Going pro

So much for blogging little things, eh? Normally I would emphatically ignore my blogging absence, since a) “sorry I haven’t been blogging” posts are the worst and b) approximately zero people will read this. In this case, it’s the perfect segue into what I want to talk about… assuming perfect segues begin with pointing them out explicitly…

spoiler: me at my new job

I set up this portfolio site and started writing here back in June as part of a web development boot camp program. Just before beginning that, I’d left my job back in Washington, DC that I’d been doing mostly remotely from Ithaca since the previous September. Managing a team remotely wasn’t working for me and, being an introvert, I much prefer working with a team in-person to by myself in our apartment’s extra room. I even tried working at a co-working space for a while, but it’s just not the same as in-person collaboration.

As my now tired stump speech on my career change goes, web development and coding have been my favorite work duties since I was the social media fellow at the now defunct 1Sky. Initially that meant hand coding custom web page content and blog posts, mostly. That was followed by lots of email and action templates at 350.org, as well as the occasional Drupal site update.

At EchoDitto, I was finally making web development my full time gig, though as a project manager. I did love that work, but as the work became more about digital campaign strategy, I became less engaged. Then, most recently, at Oceana I led the digital comms team. This used all the skills I’d built to that point in a great way. It was challenging and I was given real freedom within the parameters of our goals. Still, I couldn’t help but to grab onto any opportunity there was to get into code. And I always had my eye on the promised, and eventually completed, full website redesign.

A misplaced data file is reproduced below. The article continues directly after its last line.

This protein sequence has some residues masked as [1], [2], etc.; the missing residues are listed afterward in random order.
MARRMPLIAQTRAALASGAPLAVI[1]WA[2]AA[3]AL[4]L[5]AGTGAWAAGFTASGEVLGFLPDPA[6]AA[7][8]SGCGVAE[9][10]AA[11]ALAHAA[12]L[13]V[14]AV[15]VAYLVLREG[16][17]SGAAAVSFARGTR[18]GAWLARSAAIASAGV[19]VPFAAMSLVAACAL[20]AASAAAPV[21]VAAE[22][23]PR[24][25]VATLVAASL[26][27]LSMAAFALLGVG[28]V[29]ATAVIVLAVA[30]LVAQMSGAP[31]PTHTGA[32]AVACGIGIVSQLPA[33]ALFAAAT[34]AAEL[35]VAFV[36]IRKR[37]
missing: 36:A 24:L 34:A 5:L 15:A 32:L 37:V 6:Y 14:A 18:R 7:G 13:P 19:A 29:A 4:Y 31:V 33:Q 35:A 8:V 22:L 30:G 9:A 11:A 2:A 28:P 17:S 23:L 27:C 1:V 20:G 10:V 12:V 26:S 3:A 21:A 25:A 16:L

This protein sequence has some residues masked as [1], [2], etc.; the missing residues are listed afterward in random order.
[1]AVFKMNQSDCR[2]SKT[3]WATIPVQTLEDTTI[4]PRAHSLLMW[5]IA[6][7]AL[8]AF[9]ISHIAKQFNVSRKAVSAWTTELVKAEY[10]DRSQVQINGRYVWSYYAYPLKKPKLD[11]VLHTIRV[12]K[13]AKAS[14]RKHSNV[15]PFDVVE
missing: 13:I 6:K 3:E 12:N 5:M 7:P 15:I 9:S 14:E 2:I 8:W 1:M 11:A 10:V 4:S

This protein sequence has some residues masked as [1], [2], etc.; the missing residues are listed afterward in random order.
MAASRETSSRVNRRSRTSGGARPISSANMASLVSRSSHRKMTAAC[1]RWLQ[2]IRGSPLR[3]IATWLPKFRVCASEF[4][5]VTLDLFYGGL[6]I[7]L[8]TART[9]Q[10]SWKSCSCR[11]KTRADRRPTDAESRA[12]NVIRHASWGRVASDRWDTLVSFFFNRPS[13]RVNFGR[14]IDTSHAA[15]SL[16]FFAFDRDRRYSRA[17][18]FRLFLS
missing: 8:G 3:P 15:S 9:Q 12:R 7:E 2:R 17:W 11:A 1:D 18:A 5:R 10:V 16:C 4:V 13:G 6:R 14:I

As I finally detached from Washington advocacy work here in Ithaca, it felt like the perfect time to dive into what had always felt like the right career direction. Which brings us back to the dev boot camp. (Was that whole thing just a segue? Cripes.)

denouement

So the reason that I haven’t posted about this process since August? Well, that’s the very month in which I got a job as a real, live front end developer! I’m now working at Singlebrook Technology right in downtown Ithaca. It’s a lovely 15 minute walk or 2 minute bike ride from home and is staffed by some really great people. Actually, when I knew we’d be moving to Ithaca and I did my search of potential employers, Singlebrook had stood out as my top choice right away.

For the past few months, I’ve been writing a crap-ton of syntactically awesome style sheets a sprinkling of Javascript, and more Drupal-flavored PHP than I ever thought I would. I love how much I’ve been able to use my previous work on the client-side and as a strategist, and the Singlebrook team has been very interested in considering and using this new guy’s ideas in our work.

I had thought that my journey to full employment as a developer would take much longer, honestly. I wrote a whole post right after my first in-person interview going more into that process. I’d planned to publish it once I was politely told I was not the right fit. Since that didn’t happen I held off, but I might still post that pretty soon.

This year will go down for me as a real life milestone. If my rambling recounting of my career above shows anything, its someone who set himself on one path and somewhat let himself get stuck there, even if it wasn’t 100% his passion. This year I saw the opportunity to change that and, with great support from my wife, I went for it. So many things contributed to that, including past experience, the nature of this job, support from my personal network, and more. I’m grateful for all of it and ready to make the most out of going pro in this great industry.